Using your Skills Assessment Results
Have you ever asked yourself “Do I have the skills needed to succeed?”
Some skills are specific to the job, like using a jackhammer or understanding a complicated computer program. But many skills are transferable – or used in a lot of different jobs.
Assess yourself no matter where you are in your career, you'll benefit if you take time to consider what you like, what you're good at, and whether your job is making the best use of your talents.
Assessments are tools to help you learn more about yourself. They can identify your skills, interests, values, or other traits. These are then matched to a broad list of careers. Assessments help you find careers that fit you best.
- Understand the strengths (or weaknesses) you bring to your job.
- Find out about specific occupations that are a good match for your unique blend of skills.
- Learn where your skills fall short of the requirements for different jobs.
- Decide whether you need more training or experience in an area.
- Write a more meaningful resume or cover letter.
- Reflect on where you want to take your career, and where you want your career to take you.
What can't the Skills Assessment tell you?
The Skills Assessment won't tell you whether or not a certain job will make you happy.
A job is more than the skills required to complete tasks. It involves an organization, a boss, a group of coworkers, a schedule, a salary, and a commute — all things that could influence how you feel about your work.
Still, your job satisfaction is likely to be higher if your work makes good use of your skills.
Skills needed by almost all workers in all types of careers. Writing, for example, is a basic skill that can get you into a good job.
Examples of Basic Skills
- Learning new things
- Thinking critically
Sometimes called “Soft Skills”, these are some of the skills employers say all job candidates need the most. These skills enable people to work easily and effectively with customers and coworkers.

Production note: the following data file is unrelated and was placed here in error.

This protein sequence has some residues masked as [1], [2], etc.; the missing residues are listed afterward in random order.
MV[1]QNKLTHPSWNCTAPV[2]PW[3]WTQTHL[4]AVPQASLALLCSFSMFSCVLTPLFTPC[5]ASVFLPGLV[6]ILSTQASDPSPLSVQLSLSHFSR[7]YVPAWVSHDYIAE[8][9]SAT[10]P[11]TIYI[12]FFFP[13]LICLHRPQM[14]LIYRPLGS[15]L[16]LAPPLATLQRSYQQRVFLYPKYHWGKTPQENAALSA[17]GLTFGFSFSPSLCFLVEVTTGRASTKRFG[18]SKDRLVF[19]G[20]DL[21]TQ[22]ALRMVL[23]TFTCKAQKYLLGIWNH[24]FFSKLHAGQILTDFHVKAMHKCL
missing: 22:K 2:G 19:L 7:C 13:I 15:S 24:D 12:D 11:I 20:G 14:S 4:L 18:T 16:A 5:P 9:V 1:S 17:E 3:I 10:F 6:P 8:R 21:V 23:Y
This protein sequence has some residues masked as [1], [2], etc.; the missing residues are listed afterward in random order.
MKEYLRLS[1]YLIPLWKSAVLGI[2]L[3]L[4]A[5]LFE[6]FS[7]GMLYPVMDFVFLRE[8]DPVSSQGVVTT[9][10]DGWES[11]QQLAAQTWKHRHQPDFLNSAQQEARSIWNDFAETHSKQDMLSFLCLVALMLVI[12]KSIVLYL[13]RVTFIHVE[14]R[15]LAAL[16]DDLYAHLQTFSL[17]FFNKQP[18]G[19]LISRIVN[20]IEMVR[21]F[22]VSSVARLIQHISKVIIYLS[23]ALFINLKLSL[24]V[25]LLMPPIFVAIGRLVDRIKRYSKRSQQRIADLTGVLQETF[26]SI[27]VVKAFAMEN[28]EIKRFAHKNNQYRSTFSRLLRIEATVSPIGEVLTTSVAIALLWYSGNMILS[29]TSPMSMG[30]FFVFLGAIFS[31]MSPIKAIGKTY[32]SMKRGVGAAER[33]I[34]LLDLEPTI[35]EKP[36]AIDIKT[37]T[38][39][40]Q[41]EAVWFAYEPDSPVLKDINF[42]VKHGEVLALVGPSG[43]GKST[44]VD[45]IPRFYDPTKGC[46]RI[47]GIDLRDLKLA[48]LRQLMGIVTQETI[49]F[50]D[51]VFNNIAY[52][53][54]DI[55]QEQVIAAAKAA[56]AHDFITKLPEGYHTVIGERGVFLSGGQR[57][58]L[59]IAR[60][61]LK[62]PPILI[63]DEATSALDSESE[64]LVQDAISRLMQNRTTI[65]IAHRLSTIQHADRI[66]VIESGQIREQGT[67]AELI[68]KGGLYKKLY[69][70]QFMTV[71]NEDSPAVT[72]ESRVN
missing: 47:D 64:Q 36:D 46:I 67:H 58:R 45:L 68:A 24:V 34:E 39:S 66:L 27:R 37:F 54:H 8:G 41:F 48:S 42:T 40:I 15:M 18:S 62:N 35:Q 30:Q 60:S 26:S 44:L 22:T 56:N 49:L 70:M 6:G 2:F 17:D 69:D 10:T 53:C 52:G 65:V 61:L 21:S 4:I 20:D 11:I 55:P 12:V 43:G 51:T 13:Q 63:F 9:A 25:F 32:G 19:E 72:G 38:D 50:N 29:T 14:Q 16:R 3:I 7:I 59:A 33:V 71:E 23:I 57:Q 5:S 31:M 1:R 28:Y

Examples of People Skills
- Being aware of others
- Coordinating with others
- Helping others
- Teaching others
Not just for managers anymore, if you can organize big or small projects, money, and your time, you’ll be a more valuable member of any team.
Examples of Skills
- Managing money
- Managing people
- Managing things
- Managing time
Can you understand how parts and wholes work together? For example, can you predict what would happen to your organization if a particular employee left? Or how a new tax law might affect prices at the grocery store? Then you have system skills.
Examples of System Skills
- Evaluating a system or organization
- Understanding a system or organization
- Making decisions
Almost all jobs today require some comfort with equipment and technology. Computers are common and most employers expect that, from entry-level to advanced positions, employees will work with computer applications and technology.
Examples of Technical Skills
- Choosing equipment or tools
- Controlling quality
- Designing equipment or technology
- Installing equipment or programs
- Maintaining equipment
- Monitoring equipment
- Operating equipment
- Programming computers
Skills can be learned and you will gain experience using them on the job.
As you conclude the Skills Assessment test--you will see a list of jobs ranked in order of best skills match up. You will also see the medium wages, outlook,educational training and a Career Profile for each of the jobs.